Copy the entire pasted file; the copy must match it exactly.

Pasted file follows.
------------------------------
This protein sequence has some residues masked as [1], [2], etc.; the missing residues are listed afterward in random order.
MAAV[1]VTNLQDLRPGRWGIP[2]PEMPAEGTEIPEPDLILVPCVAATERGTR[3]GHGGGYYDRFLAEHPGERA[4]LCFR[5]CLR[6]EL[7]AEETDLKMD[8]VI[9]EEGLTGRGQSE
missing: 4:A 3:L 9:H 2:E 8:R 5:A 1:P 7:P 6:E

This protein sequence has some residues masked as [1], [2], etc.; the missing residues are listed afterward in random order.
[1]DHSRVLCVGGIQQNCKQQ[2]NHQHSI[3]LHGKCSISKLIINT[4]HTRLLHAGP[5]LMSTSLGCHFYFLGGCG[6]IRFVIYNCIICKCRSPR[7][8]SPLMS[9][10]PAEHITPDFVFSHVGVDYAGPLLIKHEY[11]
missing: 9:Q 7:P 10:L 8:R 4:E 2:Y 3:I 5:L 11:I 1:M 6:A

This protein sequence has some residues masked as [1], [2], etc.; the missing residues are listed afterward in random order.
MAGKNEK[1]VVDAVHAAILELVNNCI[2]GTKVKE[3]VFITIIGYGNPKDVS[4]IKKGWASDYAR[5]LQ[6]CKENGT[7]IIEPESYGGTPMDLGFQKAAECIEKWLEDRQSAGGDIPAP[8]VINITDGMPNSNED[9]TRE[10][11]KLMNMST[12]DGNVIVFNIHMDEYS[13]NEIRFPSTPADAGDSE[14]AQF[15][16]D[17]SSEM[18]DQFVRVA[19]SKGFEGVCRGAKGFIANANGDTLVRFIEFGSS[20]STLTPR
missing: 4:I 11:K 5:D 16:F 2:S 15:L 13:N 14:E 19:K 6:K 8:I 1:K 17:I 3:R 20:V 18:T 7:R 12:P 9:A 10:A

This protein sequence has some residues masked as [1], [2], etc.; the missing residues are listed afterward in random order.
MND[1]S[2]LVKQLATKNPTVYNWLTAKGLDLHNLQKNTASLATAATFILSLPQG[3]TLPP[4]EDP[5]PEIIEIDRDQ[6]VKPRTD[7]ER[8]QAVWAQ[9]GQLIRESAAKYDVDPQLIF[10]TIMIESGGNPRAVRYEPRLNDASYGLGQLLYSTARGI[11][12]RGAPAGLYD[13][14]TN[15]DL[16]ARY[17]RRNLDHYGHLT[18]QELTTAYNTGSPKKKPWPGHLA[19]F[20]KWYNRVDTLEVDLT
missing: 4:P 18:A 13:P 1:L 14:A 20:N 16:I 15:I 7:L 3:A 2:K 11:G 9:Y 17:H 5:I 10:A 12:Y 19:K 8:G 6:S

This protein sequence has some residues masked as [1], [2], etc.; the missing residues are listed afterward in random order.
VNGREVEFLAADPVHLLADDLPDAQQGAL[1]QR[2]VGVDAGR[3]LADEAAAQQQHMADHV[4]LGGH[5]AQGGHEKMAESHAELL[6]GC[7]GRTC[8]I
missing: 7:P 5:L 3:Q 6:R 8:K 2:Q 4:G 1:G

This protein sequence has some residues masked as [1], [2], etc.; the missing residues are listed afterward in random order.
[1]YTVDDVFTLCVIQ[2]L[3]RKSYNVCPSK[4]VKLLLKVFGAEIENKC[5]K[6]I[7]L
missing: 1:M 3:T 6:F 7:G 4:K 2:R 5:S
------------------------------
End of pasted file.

This protein sequence has some residues masked as [1], [2], etc.; the missing residues are listed afterward in random order.
MAAV[1]VTNLQDLRPGRWGIP[2]PEMPAEGTEIPEPDLILVPCVAATERGTR[3]GHGGGYYDRFLAEHPGERA[4]LCFR[5]CLR[6]EL[7]AEETDLKMD[8]VI[9]EEGLTGRGQSE
missing: 4:A 3:L 9:H 2:E 8:R 5:A 1:P 7:P 6:E

This protein sequence has some residues masked as [1], [2], etc.; the missing residues are listed afterward in random order.
[1]DHSRVLCVGGIQQNCKQQ[2]NHQHSI[3]LHGKCSISKLIINT[4]HTRLLHAGP[5]LMSTSLGCHFYFLGGCG[6]IRFVIYNCIICKCRSPR[7][8]SPLMS[9][10]PAEHITPDFVFSHVGVDYAGPLLIKHEY[11]
missing: 9:Q 7:P 10:L 8:R 4:E 2:Y 3:I 5:L 11:I 1:M 6:A

This protein sequence has some residues masked as [1], [2], etc.; the missing residues are listed afterward in random order.
MAGKNEK[1]VVDAVHAAILELVNNCI[2]GTKVKE[3]VFITIIGYGNPKDVS[4]IKKGWASDYAR[5]LQ[6]CKENGT[7]IIEPESYGGTPMDLGFQKAAECIEKWLEDRQSAGGDIPAP[8]VINITDGMPNSNED[9]TRE[10][11]KLMNMST[12]DGNVIVFNIHMDEYS[13]NEIRFPSTPADAGDSE[14]AQF[15][16]D[17]SSEM[18]DQFVRVA[19]SKGFEGVCRGAKGFIANANGDTLVRFIEFGSS[20]STLTPR
missing: 4:I 11:K 5:D 16:F 2:S 15:L 13:N 14:E 19:K 6:K 8:I 1:K 17:I 3:R 20:V 18:T 7:R 12:P 9:A 10:A

This protein sequence has some residues masked as [1], [2], etc.; the missing residues are listed afterward in random order.
MND[1]S[2]LVKQLATKNPTVYNWLTAKGLDLHNLQKNTASLATAATFILSLPQG[3]TLPP[4]EDP[5]PEIIEIDRDQ[6]VKPRTD[7]ER[8]QAVWAQ[9]GQLIRESAAKYDVDPQLIF[10]TIMIESGGNPRAVRYEPRLNDASYGLGQLLYSTARGI[11][12]RGAPAGLYD[13][14]TN[15]DL[16]ARY[17]RRNLDHYGHLT[18]QELTTAYNTGSPKKKPWPGHLA[19]F[20]KWYNRVDTLEVDLT
missing: 4:P 18:A 13:P 1:L 14:A 20:N 16:I 15:I 7:L 3:A 2:K 11:G 9:Y 17:H 5:I 10:A 12:Y 19:K 8:G 6:S

This protein sequence has some residues masked as [1], [2], etc.; the missing residues are listed afterward in random order.
VNGREVEFLAADPVHLLADDLPDAQQGAL[1]QR[2]VGVDAGR[3]LADEAAAQQQHMADHV[4]LGGH[5]AQGGHEKMAESHAELL[6]GC[7]GRTC[8]I
missing: 7:P 5:L 3:Q 6:R 8:K 2:Q 4:G 1:G

This protein sequence has some residues masked as [1], [2], etc.; the missing residues are listed afterward in random order.
[1]YTVDDVFTLCVIQ[2]L[3]RKSYNVCPSK[4]VKLLLKVFGAEIENKC[5]K[6]I[7]L
missing: 1:M 3:T 6:F 7:G 4:K 2:R 5:S